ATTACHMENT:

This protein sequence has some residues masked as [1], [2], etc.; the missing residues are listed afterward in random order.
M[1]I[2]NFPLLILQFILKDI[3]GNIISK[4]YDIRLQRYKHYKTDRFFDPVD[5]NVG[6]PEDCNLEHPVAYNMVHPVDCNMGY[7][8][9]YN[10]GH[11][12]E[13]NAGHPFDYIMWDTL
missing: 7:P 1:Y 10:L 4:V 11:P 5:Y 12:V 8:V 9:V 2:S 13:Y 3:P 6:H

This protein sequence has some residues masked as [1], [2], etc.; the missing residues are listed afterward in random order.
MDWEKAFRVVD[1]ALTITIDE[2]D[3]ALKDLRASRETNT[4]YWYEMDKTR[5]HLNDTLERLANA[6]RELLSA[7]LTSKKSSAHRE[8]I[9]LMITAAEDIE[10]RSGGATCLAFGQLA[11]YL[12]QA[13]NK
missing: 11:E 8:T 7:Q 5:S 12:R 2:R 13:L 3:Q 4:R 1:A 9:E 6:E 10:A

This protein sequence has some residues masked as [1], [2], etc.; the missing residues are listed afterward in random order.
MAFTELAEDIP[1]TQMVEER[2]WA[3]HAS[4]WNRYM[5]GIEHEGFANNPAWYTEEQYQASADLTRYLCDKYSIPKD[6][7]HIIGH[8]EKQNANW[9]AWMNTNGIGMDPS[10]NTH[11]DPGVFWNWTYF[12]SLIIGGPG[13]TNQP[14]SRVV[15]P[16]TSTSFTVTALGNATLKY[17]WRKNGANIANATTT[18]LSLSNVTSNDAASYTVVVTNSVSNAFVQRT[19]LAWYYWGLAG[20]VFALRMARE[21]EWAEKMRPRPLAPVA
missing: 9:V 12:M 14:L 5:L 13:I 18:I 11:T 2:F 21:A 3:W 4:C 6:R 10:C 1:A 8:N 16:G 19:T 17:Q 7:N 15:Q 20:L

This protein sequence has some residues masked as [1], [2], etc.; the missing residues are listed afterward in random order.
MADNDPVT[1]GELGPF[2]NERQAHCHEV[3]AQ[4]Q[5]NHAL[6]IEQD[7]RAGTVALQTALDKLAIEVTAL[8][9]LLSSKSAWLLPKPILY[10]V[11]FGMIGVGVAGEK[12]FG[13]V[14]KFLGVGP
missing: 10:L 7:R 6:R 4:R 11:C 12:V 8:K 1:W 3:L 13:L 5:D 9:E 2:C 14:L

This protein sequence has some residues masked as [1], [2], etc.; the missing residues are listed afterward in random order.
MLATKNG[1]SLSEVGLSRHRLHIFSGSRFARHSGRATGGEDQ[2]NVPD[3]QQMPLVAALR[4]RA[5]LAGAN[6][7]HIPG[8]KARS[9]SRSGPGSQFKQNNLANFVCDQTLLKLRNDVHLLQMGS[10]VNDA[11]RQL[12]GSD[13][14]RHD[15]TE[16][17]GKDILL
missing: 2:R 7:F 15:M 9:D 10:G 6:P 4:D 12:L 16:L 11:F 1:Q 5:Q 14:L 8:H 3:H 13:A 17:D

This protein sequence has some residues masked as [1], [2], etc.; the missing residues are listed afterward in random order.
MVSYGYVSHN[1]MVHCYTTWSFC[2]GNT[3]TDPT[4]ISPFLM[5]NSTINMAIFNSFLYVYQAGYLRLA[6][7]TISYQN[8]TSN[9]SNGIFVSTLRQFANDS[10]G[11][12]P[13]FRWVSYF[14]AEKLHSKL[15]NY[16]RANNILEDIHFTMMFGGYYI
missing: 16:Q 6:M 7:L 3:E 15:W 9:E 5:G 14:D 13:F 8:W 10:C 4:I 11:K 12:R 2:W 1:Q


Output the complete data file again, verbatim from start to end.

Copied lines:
This protein sequence has some residues masked as [1], [2], etc.; the missing residues are listed afterward in random order.
M[1]I[2]NFPLLILQFILKDI[3]GNIISK[4]YDIRLQRYKHYKTDRFFDPVD[5]NVG[6]PEDCNLEHPVAYNMVHPVDCNMGY[7][8][9]YN[10]GH[11][12]E[13]NAGHPFDYIMWDTL
missing: 7:P 1:Y 10:L 4:V 11:P 5:Y 12:V 8:V 9:V 2:S 13:Y 3:P 6:H

This protein sequence has some residues masked as [1], [2], etc.; the missing residues are listed afterward in random order.
MDWEKAFRVVD[1]ALTITIDE[2]D[3]ALKDLRASRETNT[4]YWYEMDKTR[5]HLNDTLERLANA[6]RELLSA[7]LTSKKSSAHRE[8]I[9]LMITAAEDIE[10]RSGGATCLAFGQLA[11]YL[12]QA[13]NK
missing: 11:E 8:T 7:Q 5:S 12:R 2:R 13:L 3:Q 4:R 1:A 9:E 6:E 10:A

This protein sequence has some residues masked as [1], [2], etc.; the missing residues are listed afterward in random order.
MAFTELAEDIP[1]TQMVEER[2]WA[3]HAS[4]WNRYM[5]GIEHEGFANNPAWYTEEQYQASADLTRYLCDKYSIPKD[6][7]HIIGH[8]EKQNANW[9]AWMNTNGIGMDPS[10]NTH[11]DPGVFWNWTYF[12]SLIIGGPG[13]TNQP[14]SRVV[15]P[16]TSTSFTVTALGNATLKY[17]WRKNGANIANATTT[18]LSLSNVTSNDAASYTVVVTNSVSNAFVQRT[19]LAWYYWGLAG[20]VFALRMARE[21]EWAEKMRPRPLAPVA
missing: 9:V 12:M 14:L 5:L 13:I 18:I 11:T 2:F 21:A 3:W 4:C 6:R 10:C 1:A 8:N 16:G 19:T 17:Q 7:N 15:Q 20:L

This protein sequence has some residues masked as [1], [2], etc.; the missing residues are listed afterward in random order.
MADNDPVT[1]GELGPF[2]NERQAHCHEV[3]AQ[4]Q[5]NHAL[6]IEQD[7]RAGTVALQTALDKLAIEVTAL[8][9]LLSSKSAWLLPKPILY[10]V[11]FGMIGVGVAGEK[12]FG[13]V[14]KFLGVGP
missing: 10:L 7:R 6:R 4:R 11:C 12:V 8:K 1:W 3:L 13:L 5:D 9:E 2:C 14:L

This protein sequence has some residues masked as [1], [2], etc.; the missing residues are listed afterward in random order.
MLATKNG[1]SLSEVGLSRHRLHIFSGSRFARHSGRATGGEDQ[2]NVPD[3]QQMPLVAALR[4]RA[5]LAGAN[6][7]HIPG[8]KARS[9]SRSGPGSQFKQNNLANFVCDQTLLKLRNDVHLLQMGS[10]VNDA[11]RQL[12]GSD[13][14]RHD[15]TE[16][17]GKDILL
missing: 2:R 7:F 15:M 9:D 10:G 6:P 4:D 12:L 16:L 11:F 1:Q 5:Q 14:L 8:H 3:H 13:A 17:D

This protein sequence has some residues masked as [1], [2], etc.; the missing residues are listed afterward in random order.
MVSYGYVSHN[1]MVHCYTTWSFC[2]GNT[3]TDPT[4]ISPFLM[5]NSTINMAIFNSFLYVYQAGYLRLA[6][7]TISYQN[8]TSN[9]SNGIFVSTLRQFANDS[10]G[11][12]P[13]FRWVSYF[14]AEKLHSKL[15]NY[16]RANNILEDIHFTMMFGGYYI
missing: 16:Q 6:M 7:L 3:E 15:W 9:E 5:G 14:D 13:F 8:W 10:C 4:I 11:K 12:R 2:W 1:Q